Our Economic Model is Flashing a Warning. Here’s Why
Here at AIER, we predict recessions based on our time-tested, data-dependent Business-Cycle Conditions model. Our April report, which we are releasing today, shows a decline to 38 in our index of Leaders, its first drop below the neutral 50 level in 110 months.
We should take notice. But why did it drop? Persistent inconsistent economic performance, as economic weakness has spread over the past several months. And while this points to more brightly shining yellow caution lights, it is too early to call a recession for two reasons.
First, there have been previous instances (months in 2003 and 2005, for example) when the index dipped below 50 but bounced back the following month. Second, the underlying economic data are subject to revision over the coming months. Revised data could significantly alter the signals from individual indicators.
The decline in our leading indicators reflects the tug-of-war between continuing long-term gains in the core domestic economy (including consumer spending, housing, and business investment) and declines in exports and commodity-related industries.
Over the final three quarters of 2015, real gross domestic product, or GDP adjusted for inflation, slowed from a 3.9 percent annualized rate in the second quarter to 2 percent in the third, to just 1.4 percent in the fourth. During that period, real personal consumption expenditures, or PCE, slowed each quarter, providing 2.4 percentage points to growth in the second quarter, 2 percentage points in the third and 1.7 percentage points in the fourth.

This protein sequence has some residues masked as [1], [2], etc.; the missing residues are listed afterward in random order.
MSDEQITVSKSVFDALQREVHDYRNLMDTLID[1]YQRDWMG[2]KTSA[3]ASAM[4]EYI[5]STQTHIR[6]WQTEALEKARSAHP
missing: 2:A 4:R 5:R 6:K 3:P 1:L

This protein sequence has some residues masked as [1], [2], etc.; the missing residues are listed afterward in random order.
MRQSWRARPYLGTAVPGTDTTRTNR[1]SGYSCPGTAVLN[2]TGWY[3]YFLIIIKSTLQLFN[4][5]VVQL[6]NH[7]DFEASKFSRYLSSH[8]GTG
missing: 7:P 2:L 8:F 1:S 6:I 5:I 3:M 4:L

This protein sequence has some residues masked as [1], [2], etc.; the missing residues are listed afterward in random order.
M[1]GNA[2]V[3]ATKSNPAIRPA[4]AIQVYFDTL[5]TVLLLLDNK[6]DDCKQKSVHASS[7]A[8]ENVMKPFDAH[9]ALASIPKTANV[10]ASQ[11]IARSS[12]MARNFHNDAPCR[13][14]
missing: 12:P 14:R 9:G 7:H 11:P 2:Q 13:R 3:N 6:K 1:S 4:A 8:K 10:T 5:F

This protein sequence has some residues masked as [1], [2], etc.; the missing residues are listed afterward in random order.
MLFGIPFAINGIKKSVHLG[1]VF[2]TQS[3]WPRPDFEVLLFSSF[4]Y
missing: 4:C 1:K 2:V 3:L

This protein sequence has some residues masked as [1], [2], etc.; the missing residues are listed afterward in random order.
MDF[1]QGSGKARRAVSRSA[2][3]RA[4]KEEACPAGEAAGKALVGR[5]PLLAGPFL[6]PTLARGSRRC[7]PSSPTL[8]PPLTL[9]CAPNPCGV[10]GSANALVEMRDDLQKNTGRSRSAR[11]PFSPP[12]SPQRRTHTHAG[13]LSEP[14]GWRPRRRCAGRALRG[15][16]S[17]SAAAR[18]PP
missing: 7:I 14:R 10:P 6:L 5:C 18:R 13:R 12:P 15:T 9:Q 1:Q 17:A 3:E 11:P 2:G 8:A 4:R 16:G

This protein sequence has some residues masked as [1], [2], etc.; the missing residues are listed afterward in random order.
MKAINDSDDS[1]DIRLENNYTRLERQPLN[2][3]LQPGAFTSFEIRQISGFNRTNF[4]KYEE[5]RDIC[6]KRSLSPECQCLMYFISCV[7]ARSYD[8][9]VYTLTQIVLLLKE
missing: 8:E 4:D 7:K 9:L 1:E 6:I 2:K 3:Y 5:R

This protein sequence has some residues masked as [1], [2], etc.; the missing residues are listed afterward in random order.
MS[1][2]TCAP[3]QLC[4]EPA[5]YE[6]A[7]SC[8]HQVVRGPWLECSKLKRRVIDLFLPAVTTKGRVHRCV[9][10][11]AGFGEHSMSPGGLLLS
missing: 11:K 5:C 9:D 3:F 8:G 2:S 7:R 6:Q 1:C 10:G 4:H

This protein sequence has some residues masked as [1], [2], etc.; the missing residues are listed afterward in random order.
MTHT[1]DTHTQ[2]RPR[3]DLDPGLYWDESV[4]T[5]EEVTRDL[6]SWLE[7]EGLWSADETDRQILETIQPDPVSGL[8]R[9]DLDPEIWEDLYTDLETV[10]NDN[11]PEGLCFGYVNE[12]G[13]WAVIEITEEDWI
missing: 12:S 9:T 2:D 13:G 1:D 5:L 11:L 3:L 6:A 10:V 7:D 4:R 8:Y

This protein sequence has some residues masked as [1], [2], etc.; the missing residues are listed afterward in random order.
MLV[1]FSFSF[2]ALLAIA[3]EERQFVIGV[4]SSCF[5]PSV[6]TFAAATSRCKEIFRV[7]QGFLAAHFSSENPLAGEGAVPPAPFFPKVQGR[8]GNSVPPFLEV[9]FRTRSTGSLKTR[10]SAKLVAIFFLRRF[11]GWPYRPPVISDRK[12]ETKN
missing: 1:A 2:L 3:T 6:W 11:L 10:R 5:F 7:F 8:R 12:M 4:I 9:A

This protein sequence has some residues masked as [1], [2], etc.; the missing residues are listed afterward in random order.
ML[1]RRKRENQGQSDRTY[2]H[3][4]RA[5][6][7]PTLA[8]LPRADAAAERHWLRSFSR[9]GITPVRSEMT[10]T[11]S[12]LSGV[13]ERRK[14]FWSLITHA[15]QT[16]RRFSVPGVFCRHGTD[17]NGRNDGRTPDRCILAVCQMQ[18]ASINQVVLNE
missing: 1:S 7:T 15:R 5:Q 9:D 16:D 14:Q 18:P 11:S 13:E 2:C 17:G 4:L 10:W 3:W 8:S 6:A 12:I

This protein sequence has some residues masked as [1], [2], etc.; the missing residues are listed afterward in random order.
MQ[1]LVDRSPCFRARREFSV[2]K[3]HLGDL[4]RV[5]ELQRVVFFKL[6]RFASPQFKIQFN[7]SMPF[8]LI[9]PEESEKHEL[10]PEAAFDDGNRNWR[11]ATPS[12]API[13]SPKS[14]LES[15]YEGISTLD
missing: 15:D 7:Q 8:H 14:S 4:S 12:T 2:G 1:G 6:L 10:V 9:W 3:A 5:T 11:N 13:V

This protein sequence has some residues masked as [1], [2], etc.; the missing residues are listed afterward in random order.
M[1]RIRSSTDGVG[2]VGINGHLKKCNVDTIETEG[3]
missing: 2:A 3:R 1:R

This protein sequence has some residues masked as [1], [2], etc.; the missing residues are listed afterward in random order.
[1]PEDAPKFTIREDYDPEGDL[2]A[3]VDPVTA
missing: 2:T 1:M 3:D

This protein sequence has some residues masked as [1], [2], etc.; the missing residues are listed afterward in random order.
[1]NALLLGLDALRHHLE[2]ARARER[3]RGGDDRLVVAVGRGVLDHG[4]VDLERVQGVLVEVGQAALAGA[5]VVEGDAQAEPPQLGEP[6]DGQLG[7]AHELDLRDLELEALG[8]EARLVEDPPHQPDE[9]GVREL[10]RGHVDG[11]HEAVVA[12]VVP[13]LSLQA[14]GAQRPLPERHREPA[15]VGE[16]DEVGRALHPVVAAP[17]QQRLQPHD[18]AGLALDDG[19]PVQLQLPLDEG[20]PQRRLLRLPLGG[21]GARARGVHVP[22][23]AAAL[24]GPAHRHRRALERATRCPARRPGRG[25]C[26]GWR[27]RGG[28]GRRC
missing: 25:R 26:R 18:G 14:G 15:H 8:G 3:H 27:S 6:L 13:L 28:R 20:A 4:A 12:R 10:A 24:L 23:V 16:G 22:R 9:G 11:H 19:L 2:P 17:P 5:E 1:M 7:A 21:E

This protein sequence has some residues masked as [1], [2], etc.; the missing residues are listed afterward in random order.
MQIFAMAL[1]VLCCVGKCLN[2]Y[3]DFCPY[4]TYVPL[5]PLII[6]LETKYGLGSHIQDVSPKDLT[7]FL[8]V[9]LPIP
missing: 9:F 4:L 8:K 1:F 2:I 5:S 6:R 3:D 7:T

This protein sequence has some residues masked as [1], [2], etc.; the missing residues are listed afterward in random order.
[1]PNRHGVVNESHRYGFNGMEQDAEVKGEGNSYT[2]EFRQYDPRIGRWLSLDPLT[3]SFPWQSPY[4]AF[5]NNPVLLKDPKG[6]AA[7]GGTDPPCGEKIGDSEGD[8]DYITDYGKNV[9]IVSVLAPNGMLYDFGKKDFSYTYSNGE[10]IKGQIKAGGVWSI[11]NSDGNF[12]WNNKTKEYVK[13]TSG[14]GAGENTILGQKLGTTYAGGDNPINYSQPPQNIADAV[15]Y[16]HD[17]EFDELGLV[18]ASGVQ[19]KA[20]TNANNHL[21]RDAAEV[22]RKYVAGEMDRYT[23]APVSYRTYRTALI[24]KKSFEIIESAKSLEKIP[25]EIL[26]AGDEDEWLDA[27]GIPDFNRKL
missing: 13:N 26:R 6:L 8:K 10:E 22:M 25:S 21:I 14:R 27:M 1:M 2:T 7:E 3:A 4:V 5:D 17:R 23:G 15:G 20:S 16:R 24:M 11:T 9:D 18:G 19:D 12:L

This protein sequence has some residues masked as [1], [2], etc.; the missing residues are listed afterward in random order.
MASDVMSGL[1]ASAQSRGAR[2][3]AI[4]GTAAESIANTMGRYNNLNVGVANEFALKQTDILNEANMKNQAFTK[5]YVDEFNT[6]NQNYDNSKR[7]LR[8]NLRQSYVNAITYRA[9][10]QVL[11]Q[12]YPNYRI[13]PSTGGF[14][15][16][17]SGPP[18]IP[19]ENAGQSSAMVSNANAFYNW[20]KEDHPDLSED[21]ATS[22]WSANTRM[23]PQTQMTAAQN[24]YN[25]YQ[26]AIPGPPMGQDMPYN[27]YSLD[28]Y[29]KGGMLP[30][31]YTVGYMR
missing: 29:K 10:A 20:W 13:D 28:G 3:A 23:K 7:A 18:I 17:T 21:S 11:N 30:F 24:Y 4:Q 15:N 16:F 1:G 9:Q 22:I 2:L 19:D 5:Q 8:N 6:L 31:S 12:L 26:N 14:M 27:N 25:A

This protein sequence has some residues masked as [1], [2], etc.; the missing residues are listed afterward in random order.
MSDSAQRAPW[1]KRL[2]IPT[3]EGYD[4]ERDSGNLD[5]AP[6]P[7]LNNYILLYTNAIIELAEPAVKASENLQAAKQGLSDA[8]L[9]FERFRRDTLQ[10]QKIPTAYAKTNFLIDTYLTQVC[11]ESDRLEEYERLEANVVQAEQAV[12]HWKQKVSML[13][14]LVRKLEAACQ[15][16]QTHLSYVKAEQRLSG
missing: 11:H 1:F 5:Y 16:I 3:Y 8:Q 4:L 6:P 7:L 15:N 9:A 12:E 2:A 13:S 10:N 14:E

Nonresidential fixed investment, or business investment, performed even worse, contributing just 0.53 percentage points in the second quarter, 0.33 percentage points in the third, and subtracting 0.27 percentage points in the fourth. The slowing expansion and declining contribution to growth among these core components is significant, especially in light of the declines in our Leaders index. Continued weakening in these core areas would significantly increase the risk of a recession in the next six to 12 months.
In financial markets, two of our leading indicators are based on financial market data, namely inflation-adjusted stock prices and the Treasury yield curve. The signals from these two are mixed, with real stock prices trending lower – a negative signal – while the yield curve continues to give a positive signal. While our job is not to forecast the Leaders but rather to understand the context of the results, digging a little deeper into each suggests a slightly more positive interpretation on these two data points.
Meanwhile, the Federal Reserve kept interest rates unchanged in March. But the economic projections released following the March meeting of Fed policy makers suggest that rate increases may occur later this year. However, the projections come amidst uncertainty, and the actual path of Fed policy will depend on data from the months ahead.
On the fiscal policy side, the federal budget deficit has diminished steadily since the recession ended in 2009. In 2015 it fell below its long-term average. But in 2016 the deficit is expected to rise, according to the latest projections. And the deficit would be even greater if a recession does occur.
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